Nintendo reported, in my view, excellent results for the Fiscal Year (FY) 2021 and it is a real pleasure to be a business owner (and customer) in this fantastic business.
My core investment thesis for Nintendo remains the same: Nintendo Switch is a sustainable gaming platform because it is anchored by Nintendo’s world-class games and supported by a mix of long life-cycle games and new games by both Nintendo and third-party game developers. Nintendo Switch is in a positive feedback loop now where its large install base is attracting more third-party game developers which in turn attract more Switch buyers. If my assumption that the Switch gaming platform would defy the previous console lifecycle of peaking in year 5 and ending in year 7, then I assess Nintendo’s intrinsic value with the following factors: 1) Switch install base, 2) software revenue per install base, and 3) gamer engagement with Switch platform. Continue reading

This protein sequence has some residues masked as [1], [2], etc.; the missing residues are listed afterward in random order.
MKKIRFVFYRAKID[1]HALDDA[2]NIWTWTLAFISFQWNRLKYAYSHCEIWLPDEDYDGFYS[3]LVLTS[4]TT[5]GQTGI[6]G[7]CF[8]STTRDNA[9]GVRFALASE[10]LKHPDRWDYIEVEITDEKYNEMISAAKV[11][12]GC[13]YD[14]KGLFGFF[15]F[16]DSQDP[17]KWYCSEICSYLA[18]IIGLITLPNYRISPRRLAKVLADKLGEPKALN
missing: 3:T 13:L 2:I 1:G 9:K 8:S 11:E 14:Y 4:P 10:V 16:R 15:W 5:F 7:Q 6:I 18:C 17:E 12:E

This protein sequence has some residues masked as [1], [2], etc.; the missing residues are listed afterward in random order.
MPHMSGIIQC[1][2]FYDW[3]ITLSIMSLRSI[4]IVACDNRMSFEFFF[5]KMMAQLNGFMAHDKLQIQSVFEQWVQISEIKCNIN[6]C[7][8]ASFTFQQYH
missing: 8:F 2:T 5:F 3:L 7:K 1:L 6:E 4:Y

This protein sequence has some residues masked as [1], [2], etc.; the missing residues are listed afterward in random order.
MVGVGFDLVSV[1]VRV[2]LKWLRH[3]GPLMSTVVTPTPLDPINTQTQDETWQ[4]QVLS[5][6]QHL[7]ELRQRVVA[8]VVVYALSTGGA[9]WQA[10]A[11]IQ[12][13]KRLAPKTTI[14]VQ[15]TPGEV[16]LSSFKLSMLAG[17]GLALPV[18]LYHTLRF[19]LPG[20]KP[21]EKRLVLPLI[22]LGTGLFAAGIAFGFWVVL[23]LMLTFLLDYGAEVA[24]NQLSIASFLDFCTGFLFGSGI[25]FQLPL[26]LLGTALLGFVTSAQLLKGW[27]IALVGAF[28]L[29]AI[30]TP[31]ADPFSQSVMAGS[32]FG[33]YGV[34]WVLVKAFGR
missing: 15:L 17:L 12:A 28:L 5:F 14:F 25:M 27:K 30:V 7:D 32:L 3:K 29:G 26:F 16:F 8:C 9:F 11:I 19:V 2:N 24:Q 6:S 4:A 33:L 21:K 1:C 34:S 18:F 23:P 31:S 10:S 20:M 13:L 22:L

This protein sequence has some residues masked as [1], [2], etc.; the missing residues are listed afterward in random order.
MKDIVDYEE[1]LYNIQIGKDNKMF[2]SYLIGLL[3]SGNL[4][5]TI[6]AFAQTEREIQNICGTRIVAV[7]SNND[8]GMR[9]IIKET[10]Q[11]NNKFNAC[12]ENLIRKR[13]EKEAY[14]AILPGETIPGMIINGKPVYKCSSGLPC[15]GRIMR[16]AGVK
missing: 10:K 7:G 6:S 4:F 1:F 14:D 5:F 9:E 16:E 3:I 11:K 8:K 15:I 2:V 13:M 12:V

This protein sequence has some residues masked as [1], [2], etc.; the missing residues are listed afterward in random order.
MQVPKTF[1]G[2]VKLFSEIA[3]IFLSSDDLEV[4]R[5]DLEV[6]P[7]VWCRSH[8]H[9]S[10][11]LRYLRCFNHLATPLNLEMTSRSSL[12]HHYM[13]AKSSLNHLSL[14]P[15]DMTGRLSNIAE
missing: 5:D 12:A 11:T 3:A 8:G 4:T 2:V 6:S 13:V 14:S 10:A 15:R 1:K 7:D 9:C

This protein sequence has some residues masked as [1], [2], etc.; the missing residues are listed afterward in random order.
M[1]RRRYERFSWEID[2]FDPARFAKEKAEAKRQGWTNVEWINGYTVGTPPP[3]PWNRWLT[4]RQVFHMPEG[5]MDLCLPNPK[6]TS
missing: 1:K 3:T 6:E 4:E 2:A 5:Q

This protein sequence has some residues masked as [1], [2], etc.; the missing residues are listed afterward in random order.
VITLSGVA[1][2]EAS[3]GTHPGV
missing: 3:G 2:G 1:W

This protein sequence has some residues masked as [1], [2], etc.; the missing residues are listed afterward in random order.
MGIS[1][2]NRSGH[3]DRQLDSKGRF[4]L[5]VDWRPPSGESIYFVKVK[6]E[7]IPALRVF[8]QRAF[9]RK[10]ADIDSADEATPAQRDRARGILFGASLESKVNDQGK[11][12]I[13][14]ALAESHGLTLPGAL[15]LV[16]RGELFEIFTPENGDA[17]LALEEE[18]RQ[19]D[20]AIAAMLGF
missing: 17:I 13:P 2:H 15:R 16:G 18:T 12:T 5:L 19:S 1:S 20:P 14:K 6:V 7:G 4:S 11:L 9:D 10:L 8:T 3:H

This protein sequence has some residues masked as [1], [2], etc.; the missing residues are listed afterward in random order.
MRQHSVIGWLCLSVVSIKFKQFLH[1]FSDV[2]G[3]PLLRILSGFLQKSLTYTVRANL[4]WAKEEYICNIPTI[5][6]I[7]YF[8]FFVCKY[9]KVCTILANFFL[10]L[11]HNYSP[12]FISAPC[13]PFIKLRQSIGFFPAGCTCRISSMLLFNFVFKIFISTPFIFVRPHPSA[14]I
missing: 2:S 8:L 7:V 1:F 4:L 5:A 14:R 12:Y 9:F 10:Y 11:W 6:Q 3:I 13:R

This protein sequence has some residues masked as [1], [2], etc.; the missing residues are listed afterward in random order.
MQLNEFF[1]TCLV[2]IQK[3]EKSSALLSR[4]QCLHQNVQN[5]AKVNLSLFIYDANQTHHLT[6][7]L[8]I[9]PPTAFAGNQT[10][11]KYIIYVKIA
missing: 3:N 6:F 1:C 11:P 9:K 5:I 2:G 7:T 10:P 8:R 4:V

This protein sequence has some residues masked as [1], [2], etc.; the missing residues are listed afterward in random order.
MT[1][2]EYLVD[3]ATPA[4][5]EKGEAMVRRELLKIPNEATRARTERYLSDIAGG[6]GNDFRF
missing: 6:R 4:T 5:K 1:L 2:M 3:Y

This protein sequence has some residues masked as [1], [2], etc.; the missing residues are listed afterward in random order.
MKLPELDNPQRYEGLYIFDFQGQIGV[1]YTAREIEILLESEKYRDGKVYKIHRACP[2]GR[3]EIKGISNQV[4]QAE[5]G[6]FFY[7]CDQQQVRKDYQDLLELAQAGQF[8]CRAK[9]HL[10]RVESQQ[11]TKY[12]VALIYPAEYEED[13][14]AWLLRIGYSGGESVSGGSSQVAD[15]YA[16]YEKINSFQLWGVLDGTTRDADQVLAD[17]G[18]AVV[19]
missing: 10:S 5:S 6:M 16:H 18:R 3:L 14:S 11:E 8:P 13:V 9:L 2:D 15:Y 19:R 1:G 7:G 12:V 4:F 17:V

Investment Action: Sold all Avanza shares @ SEK 304 which is roughly a 3% position now
Despite a set of very strong Q1 2021 results, I am going to sell Avanza shares and very unfortunately no longer be part of Avanza’s growth journey from here. I sold a large chunk of the Avanza investment in Oct 2020 at around SEK 185 and clearly my ability to time the market is terrible because Avanza shares trade around SEK 300.
The main reason for selling is the same as before: Avanza’s earning is cyclically high due to higher than usual trading activity from its customers (mostly retail customers). Continue reading
CD Projekt released a strategy update on its website on 30th Mar 2021.